When it comes to manifestos and election posters, editing mistakes can be very expensive.
Although the Labour manifesto makes no new spending pledges, it certainly makes new commitments to spending. In the case of pensions, around £2.1bn to be precise. Read more
Peter Mandelson has delicately washed his hands of last week’s Gene Hunt poster fiasco, which saw Labour compare David Cameron with the iconic detective in Life on Mars with the slogan: “Don’t let him take us back to the eighties.” Read more
When judging this Labour manifesto, one interesting counter-factual is imagining what it would have looked like had brave Gordon Brown called an election in 2007.
Apart from the economic rhetoric and banking measures, the main difference is the total absence of goodies. Santa’s sack would have been a lot more full in 2007. Read more
If you are looking for the headline amid the avalanche of pledges and promises – some significant, many dubious – in Labour’s manifesto it is that the party has rediscovered its faith in social democracy. The thread running through Gordon Brown’s prospectus is that government makes the difference.
My doubts lie in the balance between supportive (“active” in Peter Mandelson’s favourite phrase) and suffocating government. Labour has it broadly right on the economy and mostly wrong on the shape of public services. Read more
Lord Mandelson has just described the manifesto as “Blair plus”. But how radical is it? We have trawled through the document (70 pages of it) and have found a few new policies and a few old ones dressed up to look new. Read more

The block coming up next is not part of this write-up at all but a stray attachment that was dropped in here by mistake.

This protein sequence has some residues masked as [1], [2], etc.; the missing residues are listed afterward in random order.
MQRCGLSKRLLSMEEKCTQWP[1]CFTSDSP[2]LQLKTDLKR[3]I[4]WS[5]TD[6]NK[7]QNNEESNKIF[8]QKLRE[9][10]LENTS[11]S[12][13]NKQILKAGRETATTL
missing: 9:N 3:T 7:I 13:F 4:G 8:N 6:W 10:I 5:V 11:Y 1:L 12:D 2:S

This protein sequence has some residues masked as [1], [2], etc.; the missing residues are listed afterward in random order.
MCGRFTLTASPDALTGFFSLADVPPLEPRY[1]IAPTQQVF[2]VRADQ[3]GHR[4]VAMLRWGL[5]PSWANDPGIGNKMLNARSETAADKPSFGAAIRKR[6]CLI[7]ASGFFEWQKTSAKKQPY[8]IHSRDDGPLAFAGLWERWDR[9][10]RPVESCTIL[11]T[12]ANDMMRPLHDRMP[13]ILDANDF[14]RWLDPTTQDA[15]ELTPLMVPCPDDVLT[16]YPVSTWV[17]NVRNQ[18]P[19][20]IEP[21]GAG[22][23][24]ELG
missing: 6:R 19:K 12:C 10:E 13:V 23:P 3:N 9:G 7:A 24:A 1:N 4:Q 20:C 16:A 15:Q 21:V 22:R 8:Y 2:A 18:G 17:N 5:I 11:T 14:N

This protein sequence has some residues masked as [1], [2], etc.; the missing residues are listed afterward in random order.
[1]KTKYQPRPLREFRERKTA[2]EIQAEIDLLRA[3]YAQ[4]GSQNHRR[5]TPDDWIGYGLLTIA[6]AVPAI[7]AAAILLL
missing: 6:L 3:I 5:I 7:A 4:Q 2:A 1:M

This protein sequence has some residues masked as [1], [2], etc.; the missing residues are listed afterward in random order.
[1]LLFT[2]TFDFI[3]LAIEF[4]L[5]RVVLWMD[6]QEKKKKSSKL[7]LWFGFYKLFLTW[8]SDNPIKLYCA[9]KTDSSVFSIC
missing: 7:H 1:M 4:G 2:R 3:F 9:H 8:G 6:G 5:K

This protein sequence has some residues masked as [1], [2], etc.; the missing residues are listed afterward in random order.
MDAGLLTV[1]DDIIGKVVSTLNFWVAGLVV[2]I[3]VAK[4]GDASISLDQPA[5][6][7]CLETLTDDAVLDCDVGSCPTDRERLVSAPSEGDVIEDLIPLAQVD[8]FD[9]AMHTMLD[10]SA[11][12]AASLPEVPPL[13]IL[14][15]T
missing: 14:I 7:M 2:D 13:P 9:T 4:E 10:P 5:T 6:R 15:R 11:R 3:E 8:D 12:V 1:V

The podcasts will be recorded every Monday and Friday for the duration of the campaign – see the full list in the UK election podcast archive. Read more
I ran into a Tory frontbencher about a week ago who said he had had been asked to go through his department with a fine toothcomb to find potential savings which could be made after the general election.
I asked if he had seen John Redwood’s blog suggesting that cuts of 10 per cent could be instigated without too much pain. He replied that he had got close to that number without too much difficulty.
We didn’t write it up as a news story because it seemed like an obvious and sensible thing for the Conservatives to be doing.
The FT house view is that politicians would be better off coming clean about the deficit – and need for sweeping departmental cuts – rather than dancing around on the head of a national insurance pin. In private, Labour and the Tories alike must be drawing up the slide rule over which programmes, benefits or salary bills to cut and when: surely?
Don’t expect the manifesto from either party to recognise this, however. The troops are still in their trenches; the real fiscal war hasn’t happened yet. Read more
Labour say not: the premises are still owned by the company that built them. Is that a good excuse? Surely it’s either an NHS hospital or it’s not.
The Tories say have invoked “Cabinet Office General Election Guidance 2010″, page 38:
’1. Neither Ministers, nor any other Parliamentary candidates, should involve Government establishments or offices (such as Jobcentres) in the General Election campaign by visiting them for electioneering purposes.
’2. In the case of NHS property, decisions are for the relevant NHS Trust but should visits be permitted to, for example, hospitals, the Department of Health and the Scottish Executive advise that there should be no disruption to services and the same facilities should be available to other candidates. In any case, it is advised that Election meetings should not be permitted on NHS premises’. Read more
The debates don’t happen until Thursday – we will be live blogging – but I have already seen Friday’s headlines in the FT Westminster crystal ball. These are the pundits’ shock conclusions:
The Guardian Read more